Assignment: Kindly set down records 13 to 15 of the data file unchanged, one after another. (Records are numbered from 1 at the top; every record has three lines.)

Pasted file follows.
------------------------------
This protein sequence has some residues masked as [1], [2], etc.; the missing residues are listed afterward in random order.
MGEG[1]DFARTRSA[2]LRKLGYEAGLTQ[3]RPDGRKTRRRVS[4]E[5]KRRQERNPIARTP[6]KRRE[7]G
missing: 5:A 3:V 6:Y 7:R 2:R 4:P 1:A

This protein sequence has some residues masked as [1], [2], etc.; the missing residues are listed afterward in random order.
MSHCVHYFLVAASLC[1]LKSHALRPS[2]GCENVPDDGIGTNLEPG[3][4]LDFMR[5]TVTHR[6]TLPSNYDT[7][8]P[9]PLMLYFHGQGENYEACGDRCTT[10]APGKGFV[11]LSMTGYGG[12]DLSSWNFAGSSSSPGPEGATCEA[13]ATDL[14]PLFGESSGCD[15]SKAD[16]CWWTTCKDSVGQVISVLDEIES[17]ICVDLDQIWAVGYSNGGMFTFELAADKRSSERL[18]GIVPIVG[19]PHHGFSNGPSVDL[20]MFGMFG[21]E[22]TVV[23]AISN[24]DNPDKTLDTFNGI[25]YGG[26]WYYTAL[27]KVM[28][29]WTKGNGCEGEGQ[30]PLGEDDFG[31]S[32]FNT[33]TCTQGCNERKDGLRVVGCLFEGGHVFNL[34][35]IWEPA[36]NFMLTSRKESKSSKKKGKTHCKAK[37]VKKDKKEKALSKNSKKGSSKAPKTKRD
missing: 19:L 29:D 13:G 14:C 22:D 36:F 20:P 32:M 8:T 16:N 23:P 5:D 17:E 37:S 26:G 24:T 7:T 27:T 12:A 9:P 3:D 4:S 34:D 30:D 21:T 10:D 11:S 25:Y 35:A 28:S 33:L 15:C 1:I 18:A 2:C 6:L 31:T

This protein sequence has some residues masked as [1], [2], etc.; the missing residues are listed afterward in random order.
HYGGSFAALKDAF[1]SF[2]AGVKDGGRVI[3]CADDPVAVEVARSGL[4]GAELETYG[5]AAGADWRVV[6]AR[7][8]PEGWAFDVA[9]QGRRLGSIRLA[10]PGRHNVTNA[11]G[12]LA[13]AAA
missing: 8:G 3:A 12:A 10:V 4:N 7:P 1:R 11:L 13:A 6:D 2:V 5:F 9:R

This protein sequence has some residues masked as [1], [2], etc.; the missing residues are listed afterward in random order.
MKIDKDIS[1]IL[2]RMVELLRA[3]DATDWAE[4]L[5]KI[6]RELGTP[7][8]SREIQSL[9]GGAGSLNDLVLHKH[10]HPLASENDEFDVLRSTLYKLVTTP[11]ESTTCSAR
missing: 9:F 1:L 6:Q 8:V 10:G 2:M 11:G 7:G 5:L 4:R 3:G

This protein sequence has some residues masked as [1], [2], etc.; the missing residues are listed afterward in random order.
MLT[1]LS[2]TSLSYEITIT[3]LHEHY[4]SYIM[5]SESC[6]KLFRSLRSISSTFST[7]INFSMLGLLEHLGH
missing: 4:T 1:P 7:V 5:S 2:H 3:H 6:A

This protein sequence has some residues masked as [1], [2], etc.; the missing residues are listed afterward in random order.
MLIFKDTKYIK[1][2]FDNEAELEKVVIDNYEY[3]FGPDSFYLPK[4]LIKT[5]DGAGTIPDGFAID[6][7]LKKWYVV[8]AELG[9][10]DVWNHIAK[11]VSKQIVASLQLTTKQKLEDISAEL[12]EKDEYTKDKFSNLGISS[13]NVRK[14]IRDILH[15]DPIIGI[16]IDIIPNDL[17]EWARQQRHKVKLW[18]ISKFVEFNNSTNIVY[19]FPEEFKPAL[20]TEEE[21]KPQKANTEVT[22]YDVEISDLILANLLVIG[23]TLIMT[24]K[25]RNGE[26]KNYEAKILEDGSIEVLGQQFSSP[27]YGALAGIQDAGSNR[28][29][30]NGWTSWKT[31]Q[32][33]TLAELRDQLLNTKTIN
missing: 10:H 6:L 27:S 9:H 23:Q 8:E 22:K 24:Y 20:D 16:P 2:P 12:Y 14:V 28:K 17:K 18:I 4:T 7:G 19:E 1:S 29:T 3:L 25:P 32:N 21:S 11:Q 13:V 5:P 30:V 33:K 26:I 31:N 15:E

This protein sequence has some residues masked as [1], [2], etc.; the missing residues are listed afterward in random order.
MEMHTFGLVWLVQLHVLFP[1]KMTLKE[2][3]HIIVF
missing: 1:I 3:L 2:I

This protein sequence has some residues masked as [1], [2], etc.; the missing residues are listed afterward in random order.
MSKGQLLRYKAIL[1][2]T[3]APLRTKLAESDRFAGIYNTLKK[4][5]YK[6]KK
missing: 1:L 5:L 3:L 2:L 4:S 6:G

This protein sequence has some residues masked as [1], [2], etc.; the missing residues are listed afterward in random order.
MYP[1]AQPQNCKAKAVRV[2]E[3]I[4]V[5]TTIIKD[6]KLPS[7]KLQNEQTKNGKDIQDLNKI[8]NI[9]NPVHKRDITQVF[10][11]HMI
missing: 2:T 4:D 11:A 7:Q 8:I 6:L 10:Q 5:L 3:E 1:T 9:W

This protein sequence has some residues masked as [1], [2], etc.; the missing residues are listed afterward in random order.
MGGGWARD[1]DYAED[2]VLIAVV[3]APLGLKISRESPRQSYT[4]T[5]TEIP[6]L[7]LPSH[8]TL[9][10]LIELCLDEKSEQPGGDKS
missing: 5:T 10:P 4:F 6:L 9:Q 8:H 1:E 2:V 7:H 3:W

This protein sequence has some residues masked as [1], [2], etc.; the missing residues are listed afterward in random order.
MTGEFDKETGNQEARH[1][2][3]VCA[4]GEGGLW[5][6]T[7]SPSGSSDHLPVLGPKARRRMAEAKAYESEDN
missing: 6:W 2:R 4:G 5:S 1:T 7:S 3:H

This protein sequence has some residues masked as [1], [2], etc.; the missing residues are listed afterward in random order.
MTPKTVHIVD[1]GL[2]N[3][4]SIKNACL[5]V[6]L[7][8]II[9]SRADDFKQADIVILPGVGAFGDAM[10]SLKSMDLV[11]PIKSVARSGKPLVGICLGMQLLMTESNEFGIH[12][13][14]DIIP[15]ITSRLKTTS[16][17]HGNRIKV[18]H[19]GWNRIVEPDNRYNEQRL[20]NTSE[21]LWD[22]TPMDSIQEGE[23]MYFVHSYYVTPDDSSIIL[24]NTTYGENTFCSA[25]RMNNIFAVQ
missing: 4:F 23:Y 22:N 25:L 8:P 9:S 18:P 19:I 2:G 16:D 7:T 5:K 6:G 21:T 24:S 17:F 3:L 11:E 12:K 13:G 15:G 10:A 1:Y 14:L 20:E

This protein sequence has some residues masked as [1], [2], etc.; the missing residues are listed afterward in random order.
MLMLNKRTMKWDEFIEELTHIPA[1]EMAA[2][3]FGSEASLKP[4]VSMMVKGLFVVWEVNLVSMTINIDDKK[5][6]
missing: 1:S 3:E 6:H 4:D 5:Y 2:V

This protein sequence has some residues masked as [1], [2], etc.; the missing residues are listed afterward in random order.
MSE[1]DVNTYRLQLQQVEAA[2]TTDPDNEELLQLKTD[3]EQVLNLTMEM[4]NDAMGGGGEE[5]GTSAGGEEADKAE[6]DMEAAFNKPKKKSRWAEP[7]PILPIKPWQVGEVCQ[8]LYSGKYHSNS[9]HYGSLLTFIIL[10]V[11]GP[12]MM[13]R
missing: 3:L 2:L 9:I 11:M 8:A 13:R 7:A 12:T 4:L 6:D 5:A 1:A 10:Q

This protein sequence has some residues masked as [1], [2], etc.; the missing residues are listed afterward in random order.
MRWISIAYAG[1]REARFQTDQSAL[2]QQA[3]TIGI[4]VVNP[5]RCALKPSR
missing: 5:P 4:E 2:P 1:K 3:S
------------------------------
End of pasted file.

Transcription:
This protein sequence has some residues masked as [1], [2], etc.; the missing residues are listed afterward in random order.
MLMLNKRTMKWDEFIEELTHIPA[1]EMAA[2][3]FGSEASLKP[4]VSMMVKGLFVVWEVNLVSMTINIDDKK[5][6]
missing: 1:S 3:E 6:H 4:D 5:Y 2:V

This protein sequence has some residues masked as [1], [2], etc.; the missing residues are listed afterward in random order.
MSE[1]DVNTYRLQLQQVEAA[2]TTDPDNEELLQLKTD[3]EQVLNLTMEM[4]NDAMGGGGEE[5]GTSAGGEEADKAE[6]DMEAAFNKPKKKSRWAEP[7]PILPIKPWQVGEVCQ[8]LYSGKYHSNS[9]HYGSLLTFIIL[10]V[11]GP[12]MM[13]R
missing: 3:L 2:L 9:I 11:M 8:A 13:R 7:A 12:T 4:L 6:D 5:A 1:A 10:Q

This protein sequence has some residues masked as [1], [2], etc.; the missing residues are listed afterward in random order.
MRWISIAYAG[1]REARFQTDQSAL[2]QQA[3]TIGI[4]VVNP[5]RCALKPSR
missing: 5:P 4:E 2:P 1:K 3:S